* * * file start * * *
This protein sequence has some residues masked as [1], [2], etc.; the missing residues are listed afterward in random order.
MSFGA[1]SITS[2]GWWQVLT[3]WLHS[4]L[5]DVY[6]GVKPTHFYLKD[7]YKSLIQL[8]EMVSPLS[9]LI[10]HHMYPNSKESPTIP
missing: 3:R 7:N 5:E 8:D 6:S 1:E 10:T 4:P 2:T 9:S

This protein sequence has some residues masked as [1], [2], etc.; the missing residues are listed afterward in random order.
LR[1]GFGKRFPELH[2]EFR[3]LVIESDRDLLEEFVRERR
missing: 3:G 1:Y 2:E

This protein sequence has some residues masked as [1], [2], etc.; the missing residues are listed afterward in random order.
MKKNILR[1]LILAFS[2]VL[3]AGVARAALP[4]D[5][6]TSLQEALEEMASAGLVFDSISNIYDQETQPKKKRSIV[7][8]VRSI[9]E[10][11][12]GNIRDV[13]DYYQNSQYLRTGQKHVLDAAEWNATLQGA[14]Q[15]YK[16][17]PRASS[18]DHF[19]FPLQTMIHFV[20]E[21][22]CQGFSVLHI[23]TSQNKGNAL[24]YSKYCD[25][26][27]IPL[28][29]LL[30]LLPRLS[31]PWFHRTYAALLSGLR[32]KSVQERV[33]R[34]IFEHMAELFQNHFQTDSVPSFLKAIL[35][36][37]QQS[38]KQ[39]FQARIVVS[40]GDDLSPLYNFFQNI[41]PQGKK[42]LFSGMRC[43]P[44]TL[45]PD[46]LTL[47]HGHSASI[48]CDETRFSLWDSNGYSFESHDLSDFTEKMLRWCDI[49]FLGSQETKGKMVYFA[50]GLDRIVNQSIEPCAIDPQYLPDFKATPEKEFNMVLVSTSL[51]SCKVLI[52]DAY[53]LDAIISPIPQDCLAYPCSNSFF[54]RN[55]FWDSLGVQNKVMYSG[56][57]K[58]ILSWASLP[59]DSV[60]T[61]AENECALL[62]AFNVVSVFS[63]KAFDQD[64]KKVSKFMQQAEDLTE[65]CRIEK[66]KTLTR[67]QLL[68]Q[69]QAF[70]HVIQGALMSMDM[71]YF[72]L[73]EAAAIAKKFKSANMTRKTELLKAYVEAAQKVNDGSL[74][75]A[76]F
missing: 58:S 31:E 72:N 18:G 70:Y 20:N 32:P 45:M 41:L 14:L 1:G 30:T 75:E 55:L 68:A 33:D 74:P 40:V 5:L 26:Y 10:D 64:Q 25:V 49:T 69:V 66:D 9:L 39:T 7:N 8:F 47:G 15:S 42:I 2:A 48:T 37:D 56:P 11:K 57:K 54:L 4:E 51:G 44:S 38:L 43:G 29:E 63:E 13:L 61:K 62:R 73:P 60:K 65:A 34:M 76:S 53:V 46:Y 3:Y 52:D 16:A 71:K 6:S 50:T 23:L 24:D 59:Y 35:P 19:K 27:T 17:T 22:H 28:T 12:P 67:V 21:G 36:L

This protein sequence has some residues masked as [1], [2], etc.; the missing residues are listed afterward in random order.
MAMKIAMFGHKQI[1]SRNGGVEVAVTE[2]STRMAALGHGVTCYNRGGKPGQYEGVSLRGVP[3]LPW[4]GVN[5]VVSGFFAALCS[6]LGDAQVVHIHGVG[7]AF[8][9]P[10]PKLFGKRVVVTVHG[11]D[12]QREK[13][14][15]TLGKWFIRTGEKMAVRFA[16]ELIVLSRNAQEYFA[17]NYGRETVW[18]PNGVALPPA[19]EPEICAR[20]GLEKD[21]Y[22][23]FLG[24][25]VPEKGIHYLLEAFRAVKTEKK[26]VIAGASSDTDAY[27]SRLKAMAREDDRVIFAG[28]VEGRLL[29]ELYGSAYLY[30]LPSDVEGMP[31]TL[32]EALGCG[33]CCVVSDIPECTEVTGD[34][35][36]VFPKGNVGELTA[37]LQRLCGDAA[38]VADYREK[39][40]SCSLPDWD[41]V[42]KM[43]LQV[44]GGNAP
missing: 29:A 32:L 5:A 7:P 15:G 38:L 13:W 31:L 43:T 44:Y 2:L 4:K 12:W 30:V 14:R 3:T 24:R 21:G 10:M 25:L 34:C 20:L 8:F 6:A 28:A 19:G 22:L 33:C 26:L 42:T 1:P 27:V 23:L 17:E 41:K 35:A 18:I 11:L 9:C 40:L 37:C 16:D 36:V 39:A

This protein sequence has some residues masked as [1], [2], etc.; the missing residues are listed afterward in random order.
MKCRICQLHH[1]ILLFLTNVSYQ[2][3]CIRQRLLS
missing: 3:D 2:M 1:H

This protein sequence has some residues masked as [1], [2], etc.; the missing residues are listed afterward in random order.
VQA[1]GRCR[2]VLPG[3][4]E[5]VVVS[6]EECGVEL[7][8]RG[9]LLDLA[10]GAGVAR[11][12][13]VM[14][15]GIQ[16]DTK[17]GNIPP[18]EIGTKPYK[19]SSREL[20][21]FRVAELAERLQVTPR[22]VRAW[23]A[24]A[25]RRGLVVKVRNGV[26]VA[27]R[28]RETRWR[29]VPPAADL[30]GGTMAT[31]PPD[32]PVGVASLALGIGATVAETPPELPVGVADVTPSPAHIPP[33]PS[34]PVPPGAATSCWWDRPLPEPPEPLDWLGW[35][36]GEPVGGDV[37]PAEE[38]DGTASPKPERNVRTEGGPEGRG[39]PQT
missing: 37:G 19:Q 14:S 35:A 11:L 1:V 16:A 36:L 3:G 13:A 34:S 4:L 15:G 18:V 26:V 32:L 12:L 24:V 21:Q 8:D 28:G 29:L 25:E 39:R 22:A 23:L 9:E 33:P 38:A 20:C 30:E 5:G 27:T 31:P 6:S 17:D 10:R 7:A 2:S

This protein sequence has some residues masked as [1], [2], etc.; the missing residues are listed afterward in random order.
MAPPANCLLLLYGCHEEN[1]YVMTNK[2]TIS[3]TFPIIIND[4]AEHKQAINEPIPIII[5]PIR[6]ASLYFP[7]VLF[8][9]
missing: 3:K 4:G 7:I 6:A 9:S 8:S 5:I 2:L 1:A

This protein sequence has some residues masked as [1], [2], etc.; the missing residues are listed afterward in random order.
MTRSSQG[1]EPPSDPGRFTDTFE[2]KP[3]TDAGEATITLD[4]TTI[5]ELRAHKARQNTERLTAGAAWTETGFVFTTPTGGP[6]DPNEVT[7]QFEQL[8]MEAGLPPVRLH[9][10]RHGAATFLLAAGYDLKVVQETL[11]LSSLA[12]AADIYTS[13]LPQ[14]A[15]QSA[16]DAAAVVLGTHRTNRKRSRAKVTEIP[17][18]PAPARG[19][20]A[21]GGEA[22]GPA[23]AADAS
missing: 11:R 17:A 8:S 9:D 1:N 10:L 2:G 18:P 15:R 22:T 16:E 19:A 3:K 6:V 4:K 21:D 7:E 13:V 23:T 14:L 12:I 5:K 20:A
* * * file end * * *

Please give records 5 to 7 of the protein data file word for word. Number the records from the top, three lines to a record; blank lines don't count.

This protein sequence has some residues masked as [1], [2], etc.; the missing residues are listed afterward in random order.
MKCRICQLHH[1]ILLFLTNVSYQ[2][3]CIRQRLLS
missing: 3:D 2:M 1:H

This protein sequence has some residues masked as [1], [2], etc.; the missing residues are listed afterward in random order.
VQA[1]GRCR[2]VLPG[3][4]E[5]VVVS[6]EECGVEL[7][8]RG[9]LLDLA[10]GAGVAR[11][12][13]VM[14][15]GIQ[16]DTK[17]GNIPP[18]EIGTKPYK[19]SSREL[20][21]FRVAELAERLQVTPR[22]VRAW[23]A[24]A[25]RRGLVVKVRNGV[26]VA[27]R[28]RETRWR[29]VPPAADL[30]GGTMAT[31]PPD[32]PVGVASLALGIGATVAETPPELPVGVADVTPSPAHIPP[33]PS[34]PVPPGAATSCWWDRPLPEPPEPLDWLGW[35][36]GEPVGGDV[37]PAEE[38]DGTASPKPERNVRTEGGPEGRG[39]PQT
missing: 37:G 19:Q 14:S 35:A 11:L 1:V 16:A 36:L 3:G 13:A 34:S 4:L 15:G 18:V 26:V 32:L 12:L 24:V 21:Q 8:D 28:G 29:L 25:E 39:R 22:A 23:L 9:E 33:P 38:A 20:C 30:E 5:G 27:T 31:P 6:S 17:D 10:R 7:A 2:S

This protein sequence has some residues masked as [1], [2], etc.; the missing residues are listed afterward in random order.
MAPPANCLLLLYGCHEEN[1]YVMTNK[2]TIS[3]TFPIIIND[4]AEHKQAINEPIPIII[5]PIR[6]ASLYFP[7]VLF[8][9]
missing: 3:K 4:G 7:I 6:A 9:S 8:S 5:I 2:L 1:A